I just met a girl who probably has one of the most awesome jobs ever. She’s the “Chambord Ambassador,” meaning she gets to go out just about every night in search of expert mixologists (aka kick-ass bartenders) to create new cocktails involving the raspberry liqueur.
I met up with Ramona at the bar in Providence on Melrose since she knew the bartender there as he’s one of her great finds. Daniel, who also mans the bar at Spago’s in Beverly Hills, is one of just two bartenders at this fancy restaurant.
Watching him work, I could see what Ramona was talking about. He garnished with artistry and shook the cocktail shaker expertly, plus he knew his liquor and cocktail history. And I felt like I could ask him what he thought was the best tequila, whiskey, etc. and he wouldn’t steer me wrong. I learned a lot just by sitting at his bar last night. I even learned that tequila is actually the only liquor that’s an upper! It’s the agave. Interesting!
Daniel proceeded to make us the Rhode Island Red ($12) — Herradura Silver tequila, Chambord, raspberries, agave nectar and ginger beer. Normally, I’m not a fan of tequila but the liqueur and fruit juices cut down that harsh taste which I usually find unappealing. Instead it was a drinkable, delightful cocktail that was surprisingly not too sweet. The hint of ginger beer provided a nice after kick.
The cocktail list at Providence is everchanging as they try to keep it fresh and seasonal, usually changing cocktails every week or so. But Daniel said that the Asian Pear martini ($12) never gets kicked off the list because it’s so popular. This yummy-sounding concoction is made up of Stoli Vanilla, sake, passionfruit, vanilla syrup and organic pear juice. I didn’t get to try it, but definitely will have to during my next visit.
On the side of the cocktail menu opposite its specialty cocktails is a list of old-school cocktails which, too, is everchanging. They usually list classic drinks alongside their city of origin and birth year. I love those details as it shows that they appreciate cocktail history. This week’s classic list includes Daniel’s favorites, Jack Rose and Tommy’s Margarita. Next week, the Dark & Stormy will be added.
Ramona and I were also treated to some off-the-list cocktails. One was made of St. Germain elderflower liqueur, gin, bitters and grapefruit juice with a splash of champagne. I asked Daniel what it was called and he said he hadn’t thought of a name yet but then he followed that up with, “Caroline.” Very smoooth. I appreciated the gesture but didn’t have the heart to tell him that…I hate grapefruit juice. He said that grapefruit juice and that elderflower liqueur go very well together. However, I found it enhanced the bitterness of the champagne.
I really liked the next cocktail, though, which was Chambord, rum and Mirabella plum wine. It was sweet, but again, not too much. Ramona said it reminded her of summer in Tokyo and I had to concur. I loved that mix of rum and plums. Again, Daniel didn’t have a name for this one yet but we suggested he go with something Japanese. OR, how about calling THIS one “Caroline”? Heh.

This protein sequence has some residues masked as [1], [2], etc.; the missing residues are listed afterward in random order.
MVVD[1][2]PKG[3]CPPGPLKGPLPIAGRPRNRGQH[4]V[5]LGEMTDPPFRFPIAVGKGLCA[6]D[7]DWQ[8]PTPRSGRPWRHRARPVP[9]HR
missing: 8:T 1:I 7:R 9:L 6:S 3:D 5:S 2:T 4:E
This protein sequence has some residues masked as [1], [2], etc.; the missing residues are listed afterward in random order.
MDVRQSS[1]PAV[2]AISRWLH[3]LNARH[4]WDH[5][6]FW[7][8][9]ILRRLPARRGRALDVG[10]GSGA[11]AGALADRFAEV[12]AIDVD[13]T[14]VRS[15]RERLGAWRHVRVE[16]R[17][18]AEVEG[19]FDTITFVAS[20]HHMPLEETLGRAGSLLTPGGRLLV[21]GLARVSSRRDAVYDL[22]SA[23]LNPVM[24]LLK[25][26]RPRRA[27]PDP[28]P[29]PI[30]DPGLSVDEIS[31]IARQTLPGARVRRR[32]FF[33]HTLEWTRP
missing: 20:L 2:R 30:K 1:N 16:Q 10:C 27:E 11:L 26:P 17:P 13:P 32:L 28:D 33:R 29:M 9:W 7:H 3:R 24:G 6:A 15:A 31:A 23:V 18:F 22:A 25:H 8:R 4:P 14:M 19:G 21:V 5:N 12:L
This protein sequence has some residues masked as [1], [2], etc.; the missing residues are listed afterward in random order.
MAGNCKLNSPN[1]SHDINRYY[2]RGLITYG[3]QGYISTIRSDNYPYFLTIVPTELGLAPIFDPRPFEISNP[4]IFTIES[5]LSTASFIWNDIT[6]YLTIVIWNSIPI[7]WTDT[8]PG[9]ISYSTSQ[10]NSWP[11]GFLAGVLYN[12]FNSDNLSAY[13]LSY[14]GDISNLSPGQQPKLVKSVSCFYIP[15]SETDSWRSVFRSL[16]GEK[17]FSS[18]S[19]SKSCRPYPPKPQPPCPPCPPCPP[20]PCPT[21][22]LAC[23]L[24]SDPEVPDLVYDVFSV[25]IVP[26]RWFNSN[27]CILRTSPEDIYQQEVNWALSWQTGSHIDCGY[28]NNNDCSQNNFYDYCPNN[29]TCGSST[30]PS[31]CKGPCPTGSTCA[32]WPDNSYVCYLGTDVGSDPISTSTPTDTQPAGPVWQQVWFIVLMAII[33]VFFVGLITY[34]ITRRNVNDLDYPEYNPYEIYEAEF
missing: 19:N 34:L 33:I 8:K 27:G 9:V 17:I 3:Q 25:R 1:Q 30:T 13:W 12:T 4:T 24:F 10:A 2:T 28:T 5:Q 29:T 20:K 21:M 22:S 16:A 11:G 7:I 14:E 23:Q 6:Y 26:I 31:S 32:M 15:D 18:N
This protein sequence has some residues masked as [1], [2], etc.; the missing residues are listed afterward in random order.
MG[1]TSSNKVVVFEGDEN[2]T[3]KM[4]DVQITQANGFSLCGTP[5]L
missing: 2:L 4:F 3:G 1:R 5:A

In between our tastes of “Irish Whiskey better than Jameson” (Powers Irish Whiskey) and one of the smoothest ryes ever (Black Maple Hill Rye, 18 years old), we were treated to some fancy Jello shots, aka a Gin & Tonic gelee as well as a Mojito gelee, to “cleanse our palates” before we dove into our order of salmon risotto.
Basically they just mixed the cocktails with gelatin. I could taste the alcohol but I have to say that I think I still like Jello shots better.
We were also given a plate with a teeny-tiny piece of salmon and a tiny beer mug filled with watermelon soup. These were meant to be enjoyed together, but I didn’t know that until I ate my tiny salmon first. Eesh! Fancy food and all these rules.
Finally our salmon risotto ($21) arrived looking especially frothy. “That’s sake foam,” Daniel said. I couldn’t taste the sake when I scooped it, along with the creamy risotto, into my mouth but I could taste the salmon. Man! this dish was sooo delicious. It’s made up of Carnaroli rice, sweet peas and smoked salmon with sake espuma. I kinda wished it was double the portion though. As it was, I was left hungry for more.
Fortunately, Daniel showed up with a plate filled with white peach gelees, chipotle caramels and chocolate meringues. All very yummy. My fave was that chipotle caramel which also seemed to have salt crystals in it. Nice mix of spicy, salty and sweet.
We were also given the dessert menu. But even though they listed intriguing-sounding sweets like the milk chocolate-whiskey panna cotta with Bailey’s ice cream and coconut raviolo ($12) and the chocolate ganache with fig compote and salt & pepper ice cream ($12) we had to pass. Again, next time.
FYI, in addition to the a la carte desserts, there’s a dessert tasting menu which you can also have paired with wine — three courses, $40; five courses, $60; and a full eight courses (hard-core!), $70.
So I really enjoyed my schooling at Providence and will definitely have to return to see what’s new on the amorphous cocktail list and even that dessert menu. But come back for the food? Even though I appreciate the unusual mix of ingredients and don’t doubt Gourmet Magazine‘s claim that Providence is one of America’s top 50 restaurants, I so can’t afford a dinner there. (Dishes range from $15 to $48.) But if you can, by all means check it out. However, may I suggest enjoying your meal at the bar?
5955 Melrose Avenue
Los Angeles, California 90038 (map)